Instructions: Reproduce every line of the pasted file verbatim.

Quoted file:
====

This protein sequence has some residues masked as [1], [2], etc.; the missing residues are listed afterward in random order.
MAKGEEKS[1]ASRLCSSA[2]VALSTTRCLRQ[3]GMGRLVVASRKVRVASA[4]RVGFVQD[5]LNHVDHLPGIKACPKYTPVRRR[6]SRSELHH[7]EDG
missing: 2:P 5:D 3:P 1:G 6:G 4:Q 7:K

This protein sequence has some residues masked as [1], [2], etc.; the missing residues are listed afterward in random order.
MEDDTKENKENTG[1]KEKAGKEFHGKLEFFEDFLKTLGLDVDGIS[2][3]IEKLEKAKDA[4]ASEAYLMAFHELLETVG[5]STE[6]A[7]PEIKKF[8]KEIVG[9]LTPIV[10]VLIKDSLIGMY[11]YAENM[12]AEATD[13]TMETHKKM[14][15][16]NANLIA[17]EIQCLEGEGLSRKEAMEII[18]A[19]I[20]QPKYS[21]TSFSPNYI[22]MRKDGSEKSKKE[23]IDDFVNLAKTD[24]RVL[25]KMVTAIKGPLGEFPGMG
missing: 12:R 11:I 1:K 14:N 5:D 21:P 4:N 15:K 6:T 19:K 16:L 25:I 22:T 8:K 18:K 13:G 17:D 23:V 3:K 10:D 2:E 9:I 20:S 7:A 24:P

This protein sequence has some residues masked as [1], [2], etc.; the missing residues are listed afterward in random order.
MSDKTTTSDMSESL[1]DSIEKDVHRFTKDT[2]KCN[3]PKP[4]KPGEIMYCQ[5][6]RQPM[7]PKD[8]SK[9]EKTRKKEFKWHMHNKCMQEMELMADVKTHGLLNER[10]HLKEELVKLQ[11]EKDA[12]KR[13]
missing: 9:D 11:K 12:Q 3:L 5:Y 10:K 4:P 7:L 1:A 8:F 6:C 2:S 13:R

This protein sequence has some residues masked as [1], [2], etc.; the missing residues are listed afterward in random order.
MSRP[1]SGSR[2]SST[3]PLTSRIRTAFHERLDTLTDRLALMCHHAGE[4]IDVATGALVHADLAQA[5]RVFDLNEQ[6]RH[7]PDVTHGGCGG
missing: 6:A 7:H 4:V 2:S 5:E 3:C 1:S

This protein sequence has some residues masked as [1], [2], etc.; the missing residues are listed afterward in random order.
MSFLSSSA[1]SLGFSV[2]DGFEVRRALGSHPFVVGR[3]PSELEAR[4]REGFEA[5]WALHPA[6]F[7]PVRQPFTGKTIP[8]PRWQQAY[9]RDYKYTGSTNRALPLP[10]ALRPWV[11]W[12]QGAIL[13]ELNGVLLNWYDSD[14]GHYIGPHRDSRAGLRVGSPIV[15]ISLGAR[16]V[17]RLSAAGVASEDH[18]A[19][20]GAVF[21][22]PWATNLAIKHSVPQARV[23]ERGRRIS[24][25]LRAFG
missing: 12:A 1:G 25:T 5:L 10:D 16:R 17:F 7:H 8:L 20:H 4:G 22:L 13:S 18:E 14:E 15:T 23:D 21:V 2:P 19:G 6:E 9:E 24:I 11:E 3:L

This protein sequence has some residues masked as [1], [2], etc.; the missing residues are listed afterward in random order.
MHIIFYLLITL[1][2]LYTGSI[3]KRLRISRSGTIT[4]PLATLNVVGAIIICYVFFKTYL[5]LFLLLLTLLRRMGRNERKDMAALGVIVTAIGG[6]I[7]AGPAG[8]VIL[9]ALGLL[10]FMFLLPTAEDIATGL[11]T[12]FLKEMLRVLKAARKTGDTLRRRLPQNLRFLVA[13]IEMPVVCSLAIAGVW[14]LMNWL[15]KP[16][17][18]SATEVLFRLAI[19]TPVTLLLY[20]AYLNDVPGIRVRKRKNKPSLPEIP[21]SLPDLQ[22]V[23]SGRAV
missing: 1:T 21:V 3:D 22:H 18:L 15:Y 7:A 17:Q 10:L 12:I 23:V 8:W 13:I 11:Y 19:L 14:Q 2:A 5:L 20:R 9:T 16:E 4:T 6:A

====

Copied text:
This protein sequence has some residues masked as [1], [2], etc.; the missing residues are listed afterward in random order.
MAKGEEKS[1]ASRLCSSA[2]VALSTTRCLRQ[3]GMGRLVVASRKVRVASA[4]RVGFVQD[5]LNHVDHLPGIKACPKYTPVRRR[6]SRSELHH[7]EDG
missing: 2:P 5:D 3:P 1:G 6:G 4:Q 7:K

This protein sequence has some residues masked as [1], [2], etc.; the missing residues are listed afterward in random order.
MEDDTKENKENTG[1]KEKAGKEFHGKLEFFEDFLKTLGLDVDGIS[2][3]IEKLEKAKDA[4]ASEAYLMAFHELLETVG[5]STE[6]A[7]PEIKKF[8]KEIVG[9]LTPIV[10]VLIKDSLIGMY[11]YAENM[12]AEATD[13]TMETHKKM[14][15][16]NANLIA[17]EIQCLEGEGLSRKEAMEII[18]A[19]I[20]QPKYS[21]TSFSPNYI[22]MRKDGSEKSKKE[23]IDDFVNLAKTD[24]RVL[25]KMVTAIKGPLGEFPGMG
missing: 12:R 11:I 1:K 14:N 5:D 21:P 4:N 15:K 6:T 19:K 16:L 25:I 22:T 8:K 18:K 13:G 17:D 23:V 3:K 10:D 2:E 9:I 20:S 7:A 24:P

This protein sequence has some residues masked as [1], [2], etc.; the missing residues are listed afterward in random order.
MSDKTTTSDMSESL[1]DSIEKDVHRFTKDT[2]KCN[3]PKP[4]KPGEIMYCQ[5][6]RQPM[7]PKD[8]SK[9]EKTRKKEFKWHMHNKCMQEMELMADVKTHGLLNER[10]HLKEELVKLQ[11]EKDA[12]KR[13]
missing: 9:D 11:K 12:Q 3:L 5:Y 10:K 4:P 7:L 1:A 8:F 6:C 2:S 13:R

This protein sequence has some residues masked as [1], [2], etc.; the missing residues are listed afterward in random order.
MSRP[1]SGSR[2]SST[3]PLTSRIRTAFHERLDTLTDRLALMCHHAGE[4]IDVATGALVHADLAQA[5]RVFDLNEQ[6]RH[7]PDVTHGGCGG
missing: 6:A 7:H 4:V 2:S 5:E 3:C 1:S

This protein sequence has some residues masked as [1], [2], etc.; the missing residues are listed afterward in random order.
MSFLSSSA[1]SLGFSV[2]DGFEVRRALGSHPFVVGR[3]PSELEAR[4]REGFEA[5]WALHPA[6]F[7]PVRQPFTGKTIP[8]PRWQQAY[9]RDYKYTGSTNRALPLP[10]ALRPWV[11]W[12]QGAIL[13]ELNGVLLNWYDSD[14]GHYIGPHRDSRAGLRVGSPIV[15]ISLGAR[16]V[17]RLSAAGVASEDH[18]A[19][20]GAVF[21][22]PWATNLAIKHSVPQARV[23]ERGRRIS[24][25]LRAFG
missing: 12:A 1:G 25:T 5:L 10:D 16:R 17:F 7:H 8:L 20:H 4:G 22:L 13:S 18:E 14:E 15:T 23:D 21:V 2:P 19:G 6:E 9:E 24:I 11:E 3:L

This protein sequence has some residues masked as [1], [2], etc.; the missing residues are listed afterward in random order.
MHIIFYLLITL[1][2]LYTGSI[3]KRLRISRSGTIT[4]PLATLNVVGAIIICYVFFKTYL[5]LFLLLLTLLRRMGRNERKDMAALGVIVTAIGG[6]I[7]AGPAG[8]VIL[9]ALGLL[10]FMFLLPTAEDIATGL[11]T[12]FLKEMLRVLKAARKTGDTLRRRLPQNLRFLVA[13]IEMPVVCSLAIAGVW[14]LMNWL[15]KP[16][17][18]SATEVLFRLAI[19]TPVTLLLY[20]AYLNDVPGIRVRKRKNKPSLPEIP[21]SLPDLQ[22]V[23]SGRAV
missing: 1:T 21:V 3:D 22:H 18:L 15:Y 7:A 17:Q 10:L 12:I 23:V 8:W 13:I 11:Y 19:L 14:Q 2:A 5:L 20:R 9:T 16:E 4:T 6:A